MANY POLITICIANS see Congress as the capstone of a political career. Then there are those like Rep. Rodney P. Frelinghuysen, R-Harding, who consider it their natural home.
That's not arrogance. Members of the Frelinghuysen family have been involved in government on this continent since before the United States even existed. The current representative is the fifth Frelinghuysen to serve in Congress, a list that began with an ancestor who served in the Senate in the 1790s and included his late father, Peter H.B. Frelinghuysen, who served in the House from 1953 to 1975.
Such familiarity with the ins and outs of Washington certainly gives Rodney Frelinghuysen, whose 11th District includes parts of Passaic County, an advantage over his peers. And now that Frelinghuysen has more than 20 years of seniority, his knowledge and expertise is paying off for the country.
Frelinghuysen, who presides over a defense appropriations subcommittee, recently secured $500 million for expanded intelligence gathering around the world. The money was quietly included in the recently passed $1.1 trillion spending bill for 2016.
Seen in light of Washington's astronomical spending levels, $500 million is not a lot of money, representing less than 1 percent of the appropriations bill. But in practical terms, the appropriation means half a billion dollars "to improve the intelligence, surveillance and reconnaissance capabilities of the Department of Defense." That's significant.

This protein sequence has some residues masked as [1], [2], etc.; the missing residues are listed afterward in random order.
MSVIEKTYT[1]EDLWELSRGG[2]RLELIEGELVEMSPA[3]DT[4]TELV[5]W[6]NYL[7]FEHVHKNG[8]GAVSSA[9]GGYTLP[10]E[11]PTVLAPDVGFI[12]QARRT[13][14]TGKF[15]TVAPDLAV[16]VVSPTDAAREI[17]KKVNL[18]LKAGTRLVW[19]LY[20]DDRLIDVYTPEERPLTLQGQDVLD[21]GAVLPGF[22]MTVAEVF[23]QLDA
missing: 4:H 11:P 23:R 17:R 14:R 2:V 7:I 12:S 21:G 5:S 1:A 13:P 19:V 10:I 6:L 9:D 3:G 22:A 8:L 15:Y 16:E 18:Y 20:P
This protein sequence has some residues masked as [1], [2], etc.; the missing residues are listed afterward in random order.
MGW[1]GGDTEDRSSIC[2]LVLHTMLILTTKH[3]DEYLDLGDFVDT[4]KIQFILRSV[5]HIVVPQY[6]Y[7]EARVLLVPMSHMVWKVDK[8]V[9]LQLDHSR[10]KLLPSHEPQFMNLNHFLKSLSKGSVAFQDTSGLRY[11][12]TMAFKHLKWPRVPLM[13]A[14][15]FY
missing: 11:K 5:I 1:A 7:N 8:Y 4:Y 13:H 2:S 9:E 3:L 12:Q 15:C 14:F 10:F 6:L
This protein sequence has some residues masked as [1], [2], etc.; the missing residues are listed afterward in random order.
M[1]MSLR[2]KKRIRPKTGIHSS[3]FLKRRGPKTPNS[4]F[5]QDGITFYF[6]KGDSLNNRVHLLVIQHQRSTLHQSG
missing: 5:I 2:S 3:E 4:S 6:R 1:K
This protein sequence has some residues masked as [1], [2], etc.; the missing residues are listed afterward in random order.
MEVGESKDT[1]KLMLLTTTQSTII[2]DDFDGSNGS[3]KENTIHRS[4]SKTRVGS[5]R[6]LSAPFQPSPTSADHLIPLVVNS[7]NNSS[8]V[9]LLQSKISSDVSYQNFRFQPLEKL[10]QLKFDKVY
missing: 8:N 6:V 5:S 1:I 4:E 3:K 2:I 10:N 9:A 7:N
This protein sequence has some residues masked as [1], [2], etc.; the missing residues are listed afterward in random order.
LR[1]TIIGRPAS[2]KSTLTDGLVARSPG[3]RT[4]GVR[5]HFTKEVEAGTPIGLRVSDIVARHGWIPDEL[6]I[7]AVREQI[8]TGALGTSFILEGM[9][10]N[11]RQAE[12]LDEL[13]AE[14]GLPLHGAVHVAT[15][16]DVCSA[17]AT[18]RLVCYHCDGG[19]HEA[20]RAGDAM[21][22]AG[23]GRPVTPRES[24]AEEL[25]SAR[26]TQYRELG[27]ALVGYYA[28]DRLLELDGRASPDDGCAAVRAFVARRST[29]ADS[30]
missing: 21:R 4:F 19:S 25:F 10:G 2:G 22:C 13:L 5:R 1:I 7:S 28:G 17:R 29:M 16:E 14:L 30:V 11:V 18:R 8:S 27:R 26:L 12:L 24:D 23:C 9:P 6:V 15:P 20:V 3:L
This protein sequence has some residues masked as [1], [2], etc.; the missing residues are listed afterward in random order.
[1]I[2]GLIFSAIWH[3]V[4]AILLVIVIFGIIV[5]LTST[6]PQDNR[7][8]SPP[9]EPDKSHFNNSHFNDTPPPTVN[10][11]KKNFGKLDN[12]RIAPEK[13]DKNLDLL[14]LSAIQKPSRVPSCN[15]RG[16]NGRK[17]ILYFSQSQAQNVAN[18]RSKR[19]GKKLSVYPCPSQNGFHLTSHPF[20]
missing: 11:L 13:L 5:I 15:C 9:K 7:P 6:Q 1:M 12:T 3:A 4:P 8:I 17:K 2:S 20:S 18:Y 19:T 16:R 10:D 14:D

Frelinghuysen told The Record that while much attention rightly is being paid to the Middle East, things happening in Northern Africa and in Central and South America also deserve watching. The money is beyond specific line item appropriations. The bill requires the Defense Department to tell Congress how the money will be used, although it's possible the public won't know which countries or areas will be targeted for spying.
Frelinghuysen didn't publicly announce his success in getting more money for U.S. intelligence. On one hand that is refreshing. Many politicians of all stripes are far too eager to trumpet the most routine accomplishments.
Yet, on the other hand, this is taxpayers' money and Frelinghuysen does hold a public office. While the congressman's reserved demeanor makes him more comfortable staying out of the spotlight, this accomplishment was worthy of a special announcement from his office.
There's nothing wrong with taking a little credit. We salute Frelinghuysen's effort and are pleased that he focused on helping the entire country as opposed to only his district. Broad perspective by members of Congress is not always common.